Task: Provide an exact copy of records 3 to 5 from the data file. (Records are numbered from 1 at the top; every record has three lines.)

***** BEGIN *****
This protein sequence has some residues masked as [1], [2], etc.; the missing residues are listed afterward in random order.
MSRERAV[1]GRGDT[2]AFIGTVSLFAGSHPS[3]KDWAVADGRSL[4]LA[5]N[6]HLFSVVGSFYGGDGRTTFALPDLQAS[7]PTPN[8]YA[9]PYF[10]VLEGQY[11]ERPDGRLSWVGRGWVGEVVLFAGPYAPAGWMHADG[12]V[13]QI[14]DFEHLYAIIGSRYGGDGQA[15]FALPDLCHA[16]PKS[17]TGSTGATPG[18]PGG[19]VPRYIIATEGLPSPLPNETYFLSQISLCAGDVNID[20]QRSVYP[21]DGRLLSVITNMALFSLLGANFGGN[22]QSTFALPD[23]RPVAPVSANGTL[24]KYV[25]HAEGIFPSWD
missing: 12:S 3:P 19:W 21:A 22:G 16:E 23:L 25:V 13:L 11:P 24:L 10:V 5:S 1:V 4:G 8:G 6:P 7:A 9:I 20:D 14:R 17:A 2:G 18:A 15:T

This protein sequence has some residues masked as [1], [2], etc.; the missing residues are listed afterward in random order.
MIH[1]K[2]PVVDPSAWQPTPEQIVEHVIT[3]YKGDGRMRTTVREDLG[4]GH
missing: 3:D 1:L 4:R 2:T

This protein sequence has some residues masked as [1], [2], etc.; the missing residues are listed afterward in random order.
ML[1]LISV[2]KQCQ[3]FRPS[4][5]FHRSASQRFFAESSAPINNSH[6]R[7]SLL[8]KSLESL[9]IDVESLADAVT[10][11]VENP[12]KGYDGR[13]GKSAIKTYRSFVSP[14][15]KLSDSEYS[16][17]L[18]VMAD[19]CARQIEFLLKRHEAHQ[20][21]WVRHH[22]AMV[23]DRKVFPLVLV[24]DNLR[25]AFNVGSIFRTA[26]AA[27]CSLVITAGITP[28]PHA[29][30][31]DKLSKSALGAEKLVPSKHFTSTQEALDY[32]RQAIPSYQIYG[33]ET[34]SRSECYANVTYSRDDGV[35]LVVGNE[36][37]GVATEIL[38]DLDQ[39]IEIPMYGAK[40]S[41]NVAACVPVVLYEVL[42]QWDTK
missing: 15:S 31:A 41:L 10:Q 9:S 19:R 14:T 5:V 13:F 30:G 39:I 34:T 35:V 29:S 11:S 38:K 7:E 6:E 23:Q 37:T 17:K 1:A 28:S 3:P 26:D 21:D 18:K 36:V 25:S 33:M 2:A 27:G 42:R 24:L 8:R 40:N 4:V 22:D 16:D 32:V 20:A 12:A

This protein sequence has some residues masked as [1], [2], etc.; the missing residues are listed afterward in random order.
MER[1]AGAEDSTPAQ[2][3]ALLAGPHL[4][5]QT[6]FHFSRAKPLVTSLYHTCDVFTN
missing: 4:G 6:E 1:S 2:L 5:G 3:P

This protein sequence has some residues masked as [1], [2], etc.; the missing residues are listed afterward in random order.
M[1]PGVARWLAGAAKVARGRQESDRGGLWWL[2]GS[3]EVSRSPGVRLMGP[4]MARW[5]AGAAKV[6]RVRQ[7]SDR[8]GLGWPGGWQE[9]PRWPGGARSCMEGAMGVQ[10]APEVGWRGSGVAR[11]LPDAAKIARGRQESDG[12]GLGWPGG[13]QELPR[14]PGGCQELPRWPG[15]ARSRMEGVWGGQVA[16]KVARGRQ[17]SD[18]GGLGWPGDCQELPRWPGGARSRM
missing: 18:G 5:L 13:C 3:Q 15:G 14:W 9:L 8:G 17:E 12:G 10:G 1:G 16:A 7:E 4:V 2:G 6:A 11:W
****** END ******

This protein sequence has some residues masked as [1], [2], etc.; the missing residues are listed afterward in random order.
ML[1]LISV[2]KQCQ[3]FRPS[4][5]FHRSASQRFFAESSAPINNSH[6]R[7]SLL[8]KSLESL[9]IDVESLADAVT[10][11]VENP[12]KGYDGR[13]GKSAIKTYRSFVSP[14][15]KLSDSEYS[16][17]L[18]VMAD[19]CARQIEFLLKRHEAHQ[20][21]WVRHH[22]AMV[23]DRKVFPLVLV[24]DNLR[25]AFNVGSIFRTA[26]AA[27]CSLVITAGITP[28]PHA[29][30][31]DKLSKSALGAEKLVPSKHFTSTQEALDY[32]RQAIPSYQIYG[33]ET[34]SRSECYANVTYSRDDGV[35]LVVGNE[36][37]GVATEIL[38]DLDQ[39]IEIPMYGAK[40]S[41]NVAACVPVVLYEVL[42]QWDTK
missing: 15:S 31:A 41:L 10:Q 9:S 19:R 14:T 5:V 13:F 30:G 39:I 34:T 35:V 29:S 11:S 38:K 7:E 6:E 23:Q 37:T 17:K 1:A 28:S 3:P 26:D 21:D 18:K 36:V 25:S 33:M 2:A 27:G 42:R 24:L 8:R 40:N 4:V 22:D 16:D 32:V 20:A 12:A

This protein sequence has some residues masked as [1], [2], etc.; the missing residues are listed afterward in random order.
MER[1]AGAEDSTPAQ[2][3]ALLAGPHL[4][5]QT[6]FHFSRAKPLVTSLYHTCDVFTN
missing: 4:G 6:E 1:S 2:L 5:G 3:P

This protein sequence has some residues masked as [1], [2], etc.; the missing residues are listed afterward in random order.
M[1]PGVARWLAGAAKVARGRQESDRGGLWWL[2]GS[3]EVSRSPGVRLMGP[4]MARW[5]AGAAKV[6]RVRQ[7]SDR[8]GLGWPGGWQE[9]PRWPGGARSCMEGAMGVQ[10]APEVGWRGSGVAR[11]LPDAAKIARGRQESDG[12]GLGWPGG[13]QELPR[14]PGGCQELPRWPG[15]ARSRMEGVWGGQVA[16]KVARGRQ[17]SD[18]GGLGWPGDCQELPRWPGGARSRM
missing: 18:G 5:L 13:C 3:Q 15:G 14:W 9:L 8:G 17:E 12:G 10:G 1:G 16:A 7:E 4:V 2:G 6:A 11:W